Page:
>> schedule every task, as well as to store and forward the metadata for every
>> shuffle block (which grows with R * M), so the ideal partition size is one
>> that fits exactly into memory without OOMing -- although this is of course
>> an unrealistic situation to aim for.
>>
>>
>>
>> The longer term solutions include algorithms which degrade gracefully
>> instead of OOMing (although this would be a solution for too-large
>> partitions instead of too-little, where the metadata and buffering becomes
>> the issue) and to potentially adopt a more Map-Reducey style of shuffling
>> where we would only need to write to 1 file per executor at a time, with
>> some significant processing and disk bandwidth cost. I am currently
>> investigating shuffle file performance, and thanks to your feedback here,
>> I'll additionally investigate the memory overheads inherent in shuffling as
>> well.
>>
>>
>>
>>
>>
>> On Thu, Nov 21, 2013 at 10:20 PM, Stephen Haberman <
>> stephen.haberman@gmail.com> wrote:
>>
>>
>> > More significant in shuffling data is the number of reducers
>>
>> Makes sense.
>>
>>
>> > so the lower bound on the number of reducers is 1.1TB/8GB = 138
>>
>> This seems slightly optimistic. My math would be: m1.large = 7.5gb total,
>> leave
>> 2gb to OS/worker/etc., split 5.5gb between 2 executors = 2.75gb, plus say
>> Spark
>> will need 20% or so as metadata/overhead, so ~2gb actually available to
>> each
>> executor to put our working data in memory.
>>
>> But the 1.1tb of data is compressed, say with a 50% reduction. And we
>> wrap a
>> case class around each line to abstract away the parsing logic, and, as
>> you say,
>> Java instances will be a good deal bigger than the raw data they
>> encapsulate.
>> Maybe 3x bigger? So, 2gb / 2 / 3 = ~300mb of raw data that, once
>> uncompressed
>> and loaded as Java objects, would likely fit in RAM.
>>
>> 1.1tb/.3gb = 3666 reducers.
>>
>> Perhaps I'm being pessmistic, but an 8gb partition size seems way high.
>> Are
>> other Spark users really using partitions this large?
>>
>> I'll admit our current value of 64mb is probably way low. We had seen a
>> lot of OOMEs when first using Spark, due to having too many partitions
>> (one per file loaded from S3). When writing our "auto coalesce" logic,
>> I didn't know a good partition size to shoot for, but had read that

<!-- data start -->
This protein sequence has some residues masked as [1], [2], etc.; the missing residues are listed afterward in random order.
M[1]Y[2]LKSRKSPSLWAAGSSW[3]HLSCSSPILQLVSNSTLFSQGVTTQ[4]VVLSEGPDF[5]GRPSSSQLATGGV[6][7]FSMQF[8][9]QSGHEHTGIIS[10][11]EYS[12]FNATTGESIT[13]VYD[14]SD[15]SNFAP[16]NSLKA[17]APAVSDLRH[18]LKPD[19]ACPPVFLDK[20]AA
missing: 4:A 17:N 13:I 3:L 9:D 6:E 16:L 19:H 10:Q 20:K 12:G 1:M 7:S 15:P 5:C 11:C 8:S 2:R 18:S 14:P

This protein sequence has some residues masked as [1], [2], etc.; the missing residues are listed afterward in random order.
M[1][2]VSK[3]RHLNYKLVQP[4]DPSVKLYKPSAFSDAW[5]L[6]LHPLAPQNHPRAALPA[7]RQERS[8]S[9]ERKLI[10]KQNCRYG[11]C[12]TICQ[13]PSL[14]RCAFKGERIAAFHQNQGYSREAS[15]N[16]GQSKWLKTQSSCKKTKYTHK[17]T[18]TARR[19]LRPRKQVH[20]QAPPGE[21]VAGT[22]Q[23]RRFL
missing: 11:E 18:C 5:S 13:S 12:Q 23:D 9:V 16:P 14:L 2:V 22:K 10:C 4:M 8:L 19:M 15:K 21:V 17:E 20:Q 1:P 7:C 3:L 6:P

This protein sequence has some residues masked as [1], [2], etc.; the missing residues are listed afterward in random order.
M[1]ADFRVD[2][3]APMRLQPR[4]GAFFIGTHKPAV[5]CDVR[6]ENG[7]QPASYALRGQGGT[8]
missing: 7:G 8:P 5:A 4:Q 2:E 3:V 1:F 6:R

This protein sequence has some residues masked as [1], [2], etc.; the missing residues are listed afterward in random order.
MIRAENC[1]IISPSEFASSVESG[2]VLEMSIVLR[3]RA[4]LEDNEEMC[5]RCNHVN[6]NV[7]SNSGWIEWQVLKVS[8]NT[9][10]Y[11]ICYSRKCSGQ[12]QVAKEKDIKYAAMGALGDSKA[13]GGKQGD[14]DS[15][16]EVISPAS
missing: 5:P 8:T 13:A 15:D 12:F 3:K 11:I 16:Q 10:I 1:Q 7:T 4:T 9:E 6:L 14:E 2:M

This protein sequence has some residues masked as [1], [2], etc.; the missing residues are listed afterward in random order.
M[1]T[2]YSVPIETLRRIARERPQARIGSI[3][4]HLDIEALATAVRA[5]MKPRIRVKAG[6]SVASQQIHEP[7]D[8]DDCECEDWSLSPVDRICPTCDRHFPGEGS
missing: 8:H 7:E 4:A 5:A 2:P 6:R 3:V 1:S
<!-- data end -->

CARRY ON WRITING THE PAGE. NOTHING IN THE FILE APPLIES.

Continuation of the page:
>> HDFS used 64mb blocks.
>>
>> I thought we'd get the most parity with regular Spark/HDFS users by
>> using the same value, so that's what we went with. Perhaps this was
>> a bad assumption?
>>
>>
>> > So a key question for you is, how many reducers did you use in this
>> > task?
>>
>> 18,000. Yes, I know that seems naive.
>>
>> As an explanation, we prefer for our reports to not have/require any
>> manual partitioning hints from the programmer. Our theory is that, once
>> the data is loaded and we make a good guessimiate about partitioning
>> (which is handled by a utility library that knows our goal partition
>> size), the report logic itself just shouldn't care.
>>
>> So, in this case, the report is just cogrouping the 18k partition RDD with
>> another RDD, and since we don't have spark.default.parallelism set, the
>> resulting RDD is also 18k partitions.
>>
>> To us, this seems like the only safe default behavior; if the map-side
>> RDD was
>> correctly partitioned into 18k, and any fewer partitions would (in
>> theory) risk
>> OOMEs, then the reduce-side RDD should have the same number of partitions,
>> because it will have, for a cogroup, data from multiple RDDs, not just the
>> biggest upstream RDD.
>>
>> We would like to avoid having the report hard-code partition size
>> overrides into a few/all of it cogroup calls--how would the report know
>> what value to hard code? What date range is it currently being ran for?
>> How much data is really there for this run?
>>
>> Also, I'm generally cautious about dropping the number of partitions
>> too low, because my impression is that Spark excels at/prefers lots of
>> small tasks, since its architecture allows it to schedule/move/recover
>> them quickly.
>>
>>
>> > I'll also be very interested so see any heap dumps
>>
>> Sure! I followed up with Aaron offlist.
>>
>> - Stephen
>>
>>
>>
>
>